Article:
What kind of haircut should you get before starting chemo? It's one of those questions you probably won't find answered in a magazine or on a website, because it doesn't really matter—hair today, gone tomorrow. But throwing in the towel before I'd even begun treatment wasn't going to work for me. So a few weeks before I went for my first chemo session, I went straight to my hairstylist, Nunzio Saviano.
My hair, pre-Worst News Ever.
I showed up at his New York City salon after work on a chilly night in November and walked up the stairs to the second floor. The studio had huge windows with orchids lining them and a calm, peaceful vibe. Nunzio said hello and gave me a hug. "What are you thinking?" he asked.
I usually give him carte blanche. My hair is thick and curly and best left in the hands of someone who knows what to do with it, but I always have some sort of guideline: Keep it on the longer side, and, please, no bangs. But this time, my only direction was, "I'm starting chemo next week, so do whatever."
"What?" he asked, alarmed. He listened, nodding his head and looking at my hair, as I explained the situation to him: the tumors on my liver, the surgery, and the six rounds of chemo to come. He still had a job to do, though, so off to the shampoo station I went before he got to work with his scissors. Nunzio lopped off my wet hair, taking his time and creating layers with a straight razor. The style he landed on? A bob. "I put in these layers so that as it falls out, probably starting here," he explained, motioning around the crown of my head, "it won't be so noticeable." Great. But I was at least relieved the best course of action wasn't a buzz cut.
Nunzio sat me beneath a hood dryer, set on the lowest heat to simulate air-drying, and when he lifted it, I stared at my reflection. It was like sudden-onset narcissism. This was the most adorable bob I'd ever seen in my life. It didn't pouf up. The waves didn't dry in weird kinks. Instead, they were bouncy and uniform, the shape was flattering, and, best of all, the cut didn't require a single hot tool. This was air-dried perfection that I'd never before experienced, the undisputed Best Haircut of All Time.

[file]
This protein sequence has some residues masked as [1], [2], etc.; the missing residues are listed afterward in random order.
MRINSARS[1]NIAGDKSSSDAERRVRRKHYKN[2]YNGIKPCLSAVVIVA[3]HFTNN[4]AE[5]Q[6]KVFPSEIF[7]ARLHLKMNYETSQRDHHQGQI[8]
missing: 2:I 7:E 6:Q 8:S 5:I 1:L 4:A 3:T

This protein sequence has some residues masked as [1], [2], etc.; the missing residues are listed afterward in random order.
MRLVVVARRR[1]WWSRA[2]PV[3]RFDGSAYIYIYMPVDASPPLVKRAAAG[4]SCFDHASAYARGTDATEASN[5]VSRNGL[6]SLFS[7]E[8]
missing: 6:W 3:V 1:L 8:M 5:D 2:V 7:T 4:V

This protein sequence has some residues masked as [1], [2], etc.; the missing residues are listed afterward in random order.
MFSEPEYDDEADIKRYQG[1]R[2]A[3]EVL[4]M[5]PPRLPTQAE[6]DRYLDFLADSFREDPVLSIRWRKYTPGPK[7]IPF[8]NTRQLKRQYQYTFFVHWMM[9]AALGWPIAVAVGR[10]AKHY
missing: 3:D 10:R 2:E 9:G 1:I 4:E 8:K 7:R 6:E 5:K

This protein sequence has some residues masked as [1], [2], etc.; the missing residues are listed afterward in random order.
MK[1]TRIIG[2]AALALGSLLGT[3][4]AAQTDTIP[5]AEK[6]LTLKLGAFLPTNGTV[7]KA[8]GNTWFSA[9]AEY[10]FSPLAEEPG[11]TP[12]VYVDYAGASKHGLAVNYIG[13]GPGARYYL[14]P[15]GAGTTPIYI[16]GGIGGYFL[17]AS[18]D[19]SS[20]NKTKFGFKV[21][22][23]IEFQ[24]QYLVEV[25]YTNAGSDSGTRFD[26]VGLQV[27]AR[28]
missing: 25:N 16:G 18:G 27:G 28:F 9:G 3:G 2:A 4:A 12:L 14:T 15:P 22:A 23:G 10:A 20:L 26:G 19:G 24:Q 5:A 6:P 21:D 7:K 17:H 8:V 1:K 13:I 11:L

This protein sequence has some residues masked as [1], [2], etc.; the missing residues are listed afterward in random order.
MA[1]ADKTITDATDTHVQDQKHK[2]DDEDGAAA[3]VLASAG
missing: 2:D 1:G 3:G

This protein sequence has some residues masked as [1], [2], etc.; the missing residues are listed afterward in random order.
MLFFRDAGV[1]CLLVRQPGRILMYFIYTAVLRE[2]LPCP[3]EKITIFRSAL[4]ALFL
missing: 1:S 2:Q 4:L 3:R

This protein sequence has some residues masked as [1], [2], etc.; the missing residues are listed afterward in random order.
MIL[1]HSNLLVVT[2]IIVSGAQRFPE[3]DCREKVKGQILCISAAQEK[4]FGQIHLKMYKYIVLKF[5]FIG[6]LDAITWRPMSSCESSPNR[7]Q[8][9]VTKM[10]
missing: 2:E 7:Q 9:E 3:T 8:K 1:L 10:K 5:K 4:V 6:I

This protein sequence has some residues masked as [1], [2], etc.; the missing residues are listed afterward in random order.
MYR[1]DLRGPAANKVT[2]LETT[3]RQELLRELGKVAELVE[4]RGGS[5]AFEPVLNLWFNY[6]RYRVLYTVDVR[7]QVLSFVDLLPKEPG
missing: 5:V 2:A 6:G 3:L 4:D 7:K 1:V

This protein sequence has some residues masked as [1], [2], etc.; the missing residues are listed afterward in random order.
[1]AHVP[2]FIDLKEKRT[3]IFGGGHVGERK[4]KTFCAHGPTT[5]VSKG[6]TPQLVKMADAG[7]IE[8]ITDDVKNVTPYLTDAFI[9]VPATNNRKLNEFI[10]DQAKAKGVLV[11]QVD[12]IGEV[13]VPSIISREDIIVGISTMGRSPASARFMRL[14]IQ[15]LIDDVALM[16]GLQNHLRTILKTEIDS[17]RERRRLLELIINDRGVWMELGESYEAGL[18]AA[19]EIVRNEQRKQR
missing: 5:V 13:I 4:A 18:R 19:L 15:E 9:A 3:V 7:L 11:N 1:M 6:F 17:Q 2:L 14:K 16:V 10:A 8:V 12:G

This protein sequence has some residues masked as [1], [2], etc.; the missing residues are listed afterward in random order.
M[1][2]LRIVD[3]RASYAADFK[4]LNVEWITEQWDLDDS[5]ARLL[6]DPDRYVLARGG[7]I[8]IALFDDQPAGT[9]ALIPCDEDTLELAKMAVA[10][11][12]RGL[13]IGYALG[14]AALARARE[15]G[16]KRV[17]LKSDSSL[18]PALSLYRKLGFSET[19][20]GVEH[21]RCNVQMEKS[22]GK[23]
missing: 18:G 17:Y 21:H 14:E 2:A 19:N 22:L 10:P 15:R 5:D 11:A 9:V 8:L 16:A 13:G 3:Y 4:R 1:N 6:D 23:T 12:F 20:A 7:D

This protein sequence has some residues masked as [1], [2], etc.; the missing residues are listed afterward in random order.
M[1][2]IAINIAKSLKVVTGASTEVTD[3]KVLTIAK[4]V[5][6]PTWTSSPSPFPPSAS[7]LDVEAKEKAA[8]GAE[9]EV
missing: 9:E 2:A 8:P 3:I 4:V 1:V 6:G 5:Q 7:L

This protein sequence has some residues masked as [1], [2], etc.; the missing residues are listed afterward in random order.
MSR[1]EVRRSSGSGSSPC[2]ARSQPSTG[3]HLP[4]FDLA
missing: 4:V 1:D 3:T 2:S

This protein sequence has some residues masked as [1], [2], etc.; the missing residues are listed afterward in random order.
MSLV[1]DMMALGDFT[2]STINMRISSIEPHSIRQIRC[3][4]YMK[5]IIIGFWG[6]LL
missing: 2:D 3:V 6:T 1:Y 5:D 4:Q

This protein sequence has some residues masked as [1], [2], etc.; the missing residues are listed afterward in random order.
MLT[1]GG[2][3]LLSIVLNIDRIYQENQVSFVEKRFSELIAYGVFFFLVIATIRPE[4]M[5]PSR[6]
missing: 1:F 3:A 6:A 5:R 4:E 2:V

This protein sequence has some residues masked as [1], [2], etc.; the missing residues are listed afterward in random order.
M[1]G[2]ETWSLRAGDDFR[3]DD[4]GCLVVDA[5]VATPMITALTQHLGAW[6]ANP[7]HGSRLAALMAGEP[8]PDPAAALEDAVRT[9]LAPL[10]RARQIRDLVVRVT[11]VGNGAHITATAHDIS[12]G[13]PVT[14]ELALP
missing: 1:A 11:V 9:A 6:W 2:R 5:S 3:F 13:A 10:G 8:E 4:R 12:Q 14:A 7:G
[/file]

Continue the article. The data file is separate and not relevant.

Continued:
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I was a woman obsessed. When I left, I met my boyfriend at the subway station nearby. He took a while to find me—because I didn't have my usual bath mat of curls—and his eyes lit up when he did. "Wow," he said. "Your hair looks so good." It did look good. And it felt good! Like most girls with curly hair, I grew up armed with ceramic-plated flatirons and defrizzing serums. So this, a gorgeous haircut that enhanced my natural texture and required no maintenance, was a moment worthy of celebration.
But it also felt like the universe was giving me the finger. I thought chopping off my hair would make the fallout easier to deal with, since waking up to find my pillow strewn with long curls seemed nightmarish. But I was so wrong. I loved my new haircut so much I wanted to keep it at all costs. So I tried not to touch it. I only washed it once a week. I stopped untangling knots. I experimented with sleeping facedown. If the Internet had told me to rub butter on it, I would have. It would've been worth it.
And So Began Chemo...
At Memorial Sloan Kettering Cancer Center in NYC, ready for my second round of chemotherapy.
I had only four glorious days with my bob before starting chemo. But even three weeks in, I still had the majority of my hair. (Although I spent hours inspecting my part in my bathroom mirror and was convinced it was growing wider. I even sent pictures to my little sister to confirm.) Then one terrible morning, it happened. A rat-sized chunk of my hair fell out in my hand during my weekly shampoo. I screamed for a while. I thought about jumping out of my window and then remembered my windows open only four inches, probably because of moments like this. Then I spent the rest of the day mourning the loss of both my dignity and my perfect haircut.